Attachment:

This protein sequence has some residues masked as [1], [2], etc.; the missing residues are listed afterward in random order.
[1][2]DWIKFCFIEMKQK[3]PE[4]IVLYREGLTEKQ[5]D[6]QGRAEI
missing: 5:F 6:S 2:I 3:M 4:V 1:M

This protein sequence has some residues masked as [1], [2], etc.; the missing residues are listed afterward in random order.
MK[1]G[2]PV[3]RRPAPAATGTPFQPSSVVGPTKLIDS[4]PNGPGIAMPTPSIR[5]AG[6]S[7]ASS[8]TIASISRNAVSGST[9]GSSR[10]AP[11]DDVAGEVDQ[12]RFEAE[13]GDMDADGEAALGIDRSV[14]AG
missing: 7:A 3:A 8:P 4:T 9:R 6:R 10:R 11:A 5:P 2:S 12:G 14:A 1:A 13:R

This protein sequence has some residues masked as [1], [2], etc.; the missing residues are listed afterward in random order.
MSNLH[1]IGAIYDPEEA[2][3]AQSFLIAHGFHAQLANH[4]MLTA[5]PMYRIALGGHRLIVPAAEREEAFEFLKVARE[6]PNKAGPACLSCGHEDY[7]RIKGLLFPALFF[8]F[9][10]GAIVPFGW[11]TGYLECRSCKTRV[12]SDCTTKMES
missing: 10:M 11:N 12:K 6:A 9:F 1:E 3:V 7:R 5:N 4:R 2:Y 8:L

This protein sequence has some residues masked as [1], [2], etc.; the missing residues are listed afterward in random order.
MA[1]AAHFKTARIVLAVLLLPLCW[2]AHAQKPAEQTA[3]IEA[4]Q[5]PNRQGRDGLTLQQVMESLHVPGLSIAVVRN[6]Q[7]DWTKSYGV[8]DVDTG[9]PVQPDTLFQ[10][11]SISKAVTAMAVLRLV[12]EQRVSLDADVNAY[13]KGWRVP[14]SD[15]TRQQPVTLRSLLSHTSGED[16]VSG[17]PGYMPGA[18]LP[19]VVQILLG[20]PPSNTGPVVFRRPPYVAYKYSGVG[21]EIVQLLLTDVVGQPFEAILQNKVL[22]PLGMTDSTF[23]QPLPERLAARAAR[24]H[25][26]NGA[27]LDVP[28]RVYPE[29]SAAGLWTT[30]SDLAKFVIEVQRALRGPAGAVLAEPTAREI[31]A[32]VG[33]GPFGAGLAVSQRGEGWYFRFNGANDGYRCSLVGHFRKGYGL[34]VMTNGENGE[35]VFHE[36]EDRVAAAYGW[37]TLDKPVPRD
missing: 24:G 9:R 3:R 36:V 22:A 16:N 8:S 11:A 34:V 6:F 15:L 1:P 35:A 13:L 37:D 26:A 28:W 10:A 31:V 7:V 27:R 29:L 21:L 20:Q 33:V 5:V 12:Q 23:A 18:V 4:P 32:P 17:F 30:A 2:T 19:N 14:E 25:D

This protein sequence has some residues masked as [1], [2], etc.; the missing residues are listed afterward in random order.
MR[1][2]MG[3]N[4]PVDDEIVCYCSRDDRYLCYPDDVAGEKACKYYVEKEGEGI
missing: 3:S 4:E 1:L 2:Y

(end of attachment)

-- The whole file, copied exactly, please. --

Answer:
This protein sequence has some residues masked as [1], [2], etc.; the missing residues are listed afterward in random order.
[1][2]DWIKFCFIEMKQK[3]PE[4]IVLYREGLTEKQ[5]D[6]QGRAEI
missing: 5:F 6:S 2:I 3:M 4:V 1:M

This protein sequence has some residues masked as [1], [2], etc.; the missing residues are listed afterward in random order.
MK[1]G[2]PV[3]RRPAPAATGTPFQPSSVVGPTKLIDS[4]PNGPGIAMPTPSIR[5]AG[6]S[7]ASS[8]TIASISRNAVSGST[9]GSSR[10]AP[11]DDVAGEVDQ[12]RFEAE[13]GDMDADGEAALGIDRSV[14]AG
missing: 7:A 3:A 8:P 4:T 9:R 6:R 10:R 11:A 5:P 2:S 12:G 14:A 1:A 13:R

This protein sequence has some residues masked as [1], [2], etc.; the missing residues are listed afterward in random order.
MSNLH[1]IGAIYDPEEA[2][3]AQSFLIAHGFHAQLANH[4]MLTA[5]PMYRIALGGHRLIVPAAEREEAFEFLKVARE[6]PNKAGPACLSCGHEDY[7]RIKGLLFPALFF[8]F[9][10]GAIVPFGW[11]TGYLECRSCKTRV[12]SDCTTKMES
missing: 10:M 11:N 12:K 6:A 9:F 1:E 3:V 7:R 5:N 4:R 2:Y 8:L

This protein sequence has some residues masked as [1], [2], etc.; the missing residues are listed afterward in random order.
MA[1]AAHFKTARIVLAVLLLPLCW[2]AHAQKPAEQTA[3]IEA[4]Q[5]PNRQGRDGLTLQQVMESLHVPGLSIAVVRN[6]Q[7]DWTKSYGV[8]DVDTG[9]PVQPDTLFQ[10][11]SISKAVTAMAVLRLV[12]EQRVSLDADVNAY[13]KGWRVP[14]SD[15]TRQQPVTLRSLLSHTSGED[16]VSG[17]PGYMPGA[18]LP[19]VVQILLG[20]PPSNTGPVVFRRPPYVAYKYSGVG[21]EIVQLLLTDVVGQPFEAILQNKVL[22]PLGMTDSTF[23]QPLPERLAARAAR[24]H[25][26]NGA[27]LDVP[28]RVYPE[29]SAAGLWTT[30]SDLAKFVIEVQRALRGPAGAVLAEPTAREI[31]A[32]VG[33]GPFGAGLAVSQRGEGWYFRFNGANDGYRCSLVGHFRKGYGL[34]VMTNGENGE[35]VFHE[36]EDRVAAAYGW[37]TLDKPVPRD
missing: 24:G 9:R 3:R 36:V 22:A 16:N 8:S 11:A 34:V 6:F 15:L 1:P 35:A 13:L 37:D 26:A 28:W 10:A 31:V 7:V 27:R 29:L 21:L 20:Q 33:V 5:V 12:Q 23:A 18:V 4:P 32:P 17:F 30:A 2:T 19:N 14:E 25:D

This protein sequence has some residues masked as [1], [2], etc.; the missing residues are listed afterward in random order.
MR[1][2]MG[3]N[4]PVDDEIVCYCSRDDRYLCYPDDVAGEKACKYYVEKEGEGI
missing: 3:S 4:E 1:L 2:Y